The next morning, I opened my door to find the floral bag sitting outside, inside which were the most ornately wrapped Japanese sweets, a love note and a hastily written note shoved at the bottom of the bag saying 'I am sorry for my careless behaviour, I will never see or speak to you again.'

I had to go and tell the school and I felt awful. Fujii and I talk all the time; he's a really great guy and I didn't want to get him into trouble. To make things worse, I had to teach his class in the first lesson. He usually sits right at the front; this time, he was right at the very back with his head down. I had to approach his group to help them out with a question and when I looked at him, his eyes were all puffy; he had obviously been told off and had been crying. This set me off too and I had to pretend to go and photocopy something.

Sometimes I find my job difficult. I am so close in age to my 18,19 year old students and they can often misinterpret my friendliness as something else. I was supposed to meet with Fujii and his form teacher that afternoon but Fujii didn't show up. He said he was too embarrassed to see me and didn't want to see me again. I've been thinking about the incident ever since. I feel such a bitch for snitching on Fujii but I was very frightened when I saw him with the scarf over his face. All I could think of were the horrible things that have happened to some female teachers over here. I feel upset that he probably won't come and talk to me again; we used to talk about music all the time, he is such a sweetie.

I took a day off on Wednesday as I felt unwell and exhausted. I went in today but when the teachers heard me cough, there was pandemonium. Before I could even sit down, I was whisked off to the hospital where I had to pay ten pounds for the doctor to tell me that I didn't have swine flu. My school is so neurotic. I wasn't allowed back to school incase I 'infected' the students so today was a duvet day. I have a lesson on debating tomorrow which I am not looking forward to. Japanese people are not confrontational, I am not confrontational so I cannot forsee an abundance of debating sparks flying...

I'm totemo tired.

sweet dreams


EDIT - Friday - today marked the turnaround of the so-so week I have had. The debating lesson went brilliantly because of my discerning choice of topics for the students to debate. What 18 year olds don't enjoy talking about romance? We debated the fun (albeit superficial perhaps?!) topics of 'is love more important than money?', 'Is it better to have a partner who is beautiful or a partner who has a good personality' and finally 'You have fallen in love with your best friend's girlfriend/boyfriend. What should you do?' I didn't have a very moral bunch. Lots of the boys especially said 'go for the girl! No regret please!'

What put my mind most at rest was that I spoke with Fujii and Naoi-sensei. Fujii said sorry to me and then asked Naoi-sensei to ask me if it was alright for Fujii to give me a 'sorry hug', ha. He clasped his arms around me for a long time which made both Naoi-sensei and I laugh. I'm so glad we are able to talk again.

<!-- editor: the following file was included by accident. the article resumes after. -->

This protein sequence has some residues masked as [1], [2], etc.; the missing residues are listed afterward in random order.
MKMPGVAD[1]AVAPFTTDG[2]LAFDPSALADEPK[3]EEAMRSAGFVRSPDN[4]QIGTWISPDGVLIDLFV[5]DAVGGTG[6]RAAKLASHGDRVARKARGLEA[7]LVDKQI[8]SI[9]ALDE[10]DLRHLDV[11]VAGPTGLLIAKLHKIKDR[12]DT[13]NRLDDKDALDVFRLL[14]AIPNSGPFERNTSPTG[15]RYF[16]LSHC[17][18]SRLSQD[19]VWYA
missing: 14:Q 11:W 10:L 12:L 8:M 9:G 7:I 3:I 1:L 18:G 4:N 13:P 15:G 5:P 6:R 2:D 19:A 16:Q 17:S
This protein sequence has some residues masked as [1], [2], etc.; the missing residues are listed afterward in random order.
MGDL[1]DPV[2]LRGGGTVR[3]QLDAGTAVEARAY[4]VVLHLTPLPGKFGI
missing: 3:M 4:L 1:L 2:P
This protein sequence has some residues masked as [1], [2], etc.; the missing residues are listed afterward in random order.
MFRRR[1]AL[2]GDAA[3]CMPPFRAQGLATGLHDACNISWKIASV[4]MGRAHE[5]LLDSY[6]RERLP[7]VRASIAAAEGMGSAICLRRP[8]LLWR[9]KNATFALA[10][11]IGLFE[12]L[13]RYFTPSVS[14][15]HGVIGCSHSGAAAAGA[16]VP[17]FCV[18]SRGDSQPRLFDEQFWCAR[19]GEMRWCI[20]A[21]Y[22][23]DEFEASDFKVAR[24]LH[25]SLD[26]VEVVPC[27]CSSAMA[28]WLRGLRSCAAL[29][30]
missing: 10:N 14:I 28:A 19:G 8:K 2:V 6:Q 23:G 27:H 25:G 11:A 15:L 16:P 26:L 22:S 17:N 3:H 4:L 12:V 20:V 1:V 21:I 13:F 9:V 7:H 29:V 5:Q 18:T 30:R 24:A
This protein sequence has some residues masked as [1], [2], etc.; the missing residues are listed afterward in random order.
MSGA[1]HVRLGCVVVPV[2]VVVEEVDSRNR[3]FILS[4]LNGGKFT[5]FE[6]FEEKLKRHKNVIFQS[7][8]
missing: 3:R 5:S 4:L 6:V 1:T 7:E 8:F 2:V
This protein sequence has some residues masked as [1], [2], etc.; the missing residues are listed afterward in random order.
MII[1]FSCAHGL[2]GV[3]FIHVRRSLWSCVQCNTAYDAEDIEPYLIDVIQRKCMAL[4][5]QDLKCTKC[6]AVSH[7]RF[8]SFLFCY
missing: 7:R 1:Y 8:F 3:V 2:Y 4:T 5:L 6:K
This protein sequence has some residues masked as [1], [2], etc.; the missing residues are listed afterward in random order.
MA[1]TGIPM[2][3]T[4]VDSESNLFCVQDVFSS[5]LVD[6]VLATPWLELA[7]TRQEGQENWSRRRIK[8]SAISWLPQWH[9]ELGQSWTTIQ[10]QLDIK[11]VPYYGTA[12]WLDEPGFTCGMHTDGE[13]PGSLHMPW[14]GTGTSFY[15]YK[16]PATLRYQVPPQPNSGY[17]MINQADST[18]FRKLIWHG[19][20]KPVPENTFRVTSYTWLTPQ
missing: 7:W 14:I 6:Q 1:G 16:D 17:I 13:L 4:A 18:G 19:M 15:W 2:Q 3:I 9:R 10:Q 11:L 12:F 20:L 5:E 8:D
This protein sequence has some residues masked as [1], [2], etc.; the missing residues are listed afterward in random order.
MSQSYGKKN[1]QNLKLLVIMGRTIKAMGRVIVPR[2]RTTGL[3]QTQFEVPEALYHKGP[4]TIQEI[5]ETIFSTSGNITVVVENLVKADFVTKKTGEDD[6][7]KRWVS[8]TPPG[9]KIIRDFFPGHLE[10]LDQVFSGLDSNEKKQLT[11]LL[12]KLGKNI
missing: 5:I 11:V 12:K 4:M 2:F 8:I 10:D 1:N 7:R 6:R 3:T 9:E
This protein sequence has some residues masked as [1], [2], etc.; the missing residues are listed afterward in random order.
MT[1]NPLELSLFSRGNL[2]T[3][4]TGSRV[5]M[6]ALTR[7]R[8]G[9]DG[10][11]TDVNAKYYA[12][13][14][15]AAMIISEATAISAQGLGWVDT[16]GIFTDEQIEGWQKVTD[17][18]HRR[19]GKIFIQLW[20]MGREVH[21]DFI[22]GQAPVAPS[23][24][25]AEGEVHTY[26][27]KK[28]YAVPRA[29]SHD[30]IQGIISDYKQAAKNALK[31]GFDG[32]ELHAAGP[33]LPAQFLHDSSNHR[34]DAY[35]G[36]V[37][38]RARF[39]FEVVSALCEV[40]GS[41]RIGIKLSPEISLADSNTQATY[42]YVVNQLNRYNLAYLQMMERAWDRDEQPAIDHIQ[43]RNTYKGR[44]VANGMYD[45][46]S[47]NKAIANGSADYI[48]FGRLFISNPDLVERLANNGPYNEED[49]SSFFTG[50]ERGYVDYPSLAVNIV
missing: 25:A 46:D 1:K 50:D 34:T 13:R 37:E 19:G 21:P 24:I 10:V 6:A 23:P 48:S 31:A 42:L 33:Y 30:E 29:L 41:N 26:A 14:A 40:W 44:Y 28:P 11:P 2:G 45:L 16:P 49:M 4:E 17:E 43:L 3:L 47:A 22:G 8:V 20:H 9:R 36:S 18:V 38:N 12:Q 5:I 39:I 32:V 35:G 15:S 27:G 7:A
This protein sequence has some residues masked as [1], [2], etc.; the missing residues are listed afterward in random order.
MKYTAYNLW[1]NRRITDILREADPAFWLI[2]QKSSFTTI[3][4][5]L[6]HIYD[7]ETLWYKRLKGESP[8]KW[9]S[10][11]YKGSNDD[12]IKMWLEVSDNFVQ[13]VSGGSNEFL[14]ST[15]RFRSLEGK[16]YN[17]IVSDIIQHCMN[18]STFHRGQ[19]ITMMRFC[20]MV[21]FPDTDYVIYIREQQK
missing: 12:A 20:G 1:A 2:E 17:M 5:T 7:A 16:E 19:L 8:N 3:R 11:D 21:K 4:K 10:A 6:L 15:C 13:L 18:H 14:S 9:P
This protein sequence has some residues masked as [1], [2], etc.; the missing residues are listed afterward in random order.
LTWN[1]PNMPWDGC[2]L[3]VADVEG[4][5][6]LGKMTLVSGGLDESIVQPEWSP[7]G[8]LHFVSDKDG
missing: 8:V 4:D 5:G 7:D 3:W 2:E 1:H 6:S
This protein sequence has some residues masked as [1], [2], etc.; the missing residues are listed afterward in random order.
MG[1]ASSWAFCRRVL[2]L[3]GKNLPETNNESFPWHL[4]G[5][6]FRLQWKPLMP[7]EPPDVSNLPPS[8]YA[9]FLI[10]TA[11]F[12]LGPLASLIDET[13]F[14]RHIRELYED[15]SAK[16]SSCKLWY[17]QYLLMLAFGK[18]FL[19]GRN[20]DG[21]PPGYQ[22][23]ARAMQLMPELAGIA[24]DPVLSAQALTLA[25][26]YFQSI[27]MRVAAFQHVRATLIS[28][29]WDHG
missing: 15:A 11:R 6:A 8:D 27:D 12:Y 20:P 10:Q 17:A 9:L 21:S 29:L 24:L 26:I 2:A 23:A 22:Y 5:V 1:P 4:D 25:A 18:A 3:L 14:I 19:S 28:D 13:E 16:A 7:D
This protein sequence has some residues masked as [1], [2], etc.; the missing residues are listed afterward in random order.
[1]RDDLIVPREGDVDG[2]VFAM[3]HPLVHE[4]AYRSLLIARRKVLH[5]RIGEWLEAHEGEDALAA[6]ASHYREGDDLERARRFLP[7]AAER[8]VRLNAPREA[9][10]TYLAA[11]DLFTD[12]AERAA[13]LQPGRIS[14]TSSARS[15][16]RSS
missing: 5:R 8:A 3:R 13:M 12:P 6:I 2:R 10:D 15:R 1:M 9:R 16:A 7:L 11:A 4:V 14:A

Last week, I got paid so I decided to take a trip to Kyoto. Kyoto was the capital of Japan for over a thousand years so it's the place to go if you want to be overwhelmed by shrines, temples and traditional culture. I had to go on my own as my ALT co-workers have either been here in Japan for a long time already and have seen Kyoto or, plan to stay in Japan for a long time so don't feel the urgency that I do to squeeze as much travel in as possible. I was a little nervous about going alone. In short, I can't read maps. To me, reading a map is as difficult as learning Japanese. I got mildly good at map reading when I temped in London ie. I reached the point where I only had to ask for clarification of directions once at the tube station, rather than return about three times to ask the station men to set me on my way again. Fortunately, Kyoto is one of the most tourist friendly cities I have ever been to and I didn't get lost once, I was proud of myself!

Here is a visual tour of the route I did by bus, train and on foot last weekend:

I caught a 5am bus from Takamatsu and arrived in Kyoto at 9am. My first stop was Fushimiinari Shrine, one of the most famous shrines in Japan. I think it appears in a film...nice bit of information for you there! Fushimiinari is dedicated to Inari, the Shinto god of rice, and foxes are thought to be his messengers. There were so many torii gates, they looked beautiful and it was so peaceful to walk through them at such an early time in the morning.

My beautiful new coat which will see me through the Japanese winter :-) It was a good weekend to visit; the sun was shining for the whole weekend but the air felt nice and crisp.

I like the photograph above; very Japanese eh?

the fox messengers...I think these looked nicer than the mean looking stone fox statues dotted about.

On the way back from Fushimiinari, I met this lady at the train station. Hanako told me that she is a singer and gave me four tickets to see her show in December; happy Christmas family! Back at JR Kyoto station, she made me pose for several pictures with her much to the amusement of the ticket inspectors...I like that she was wearing red lippy (I don't really see Japanese ladies wear a lot of makeup).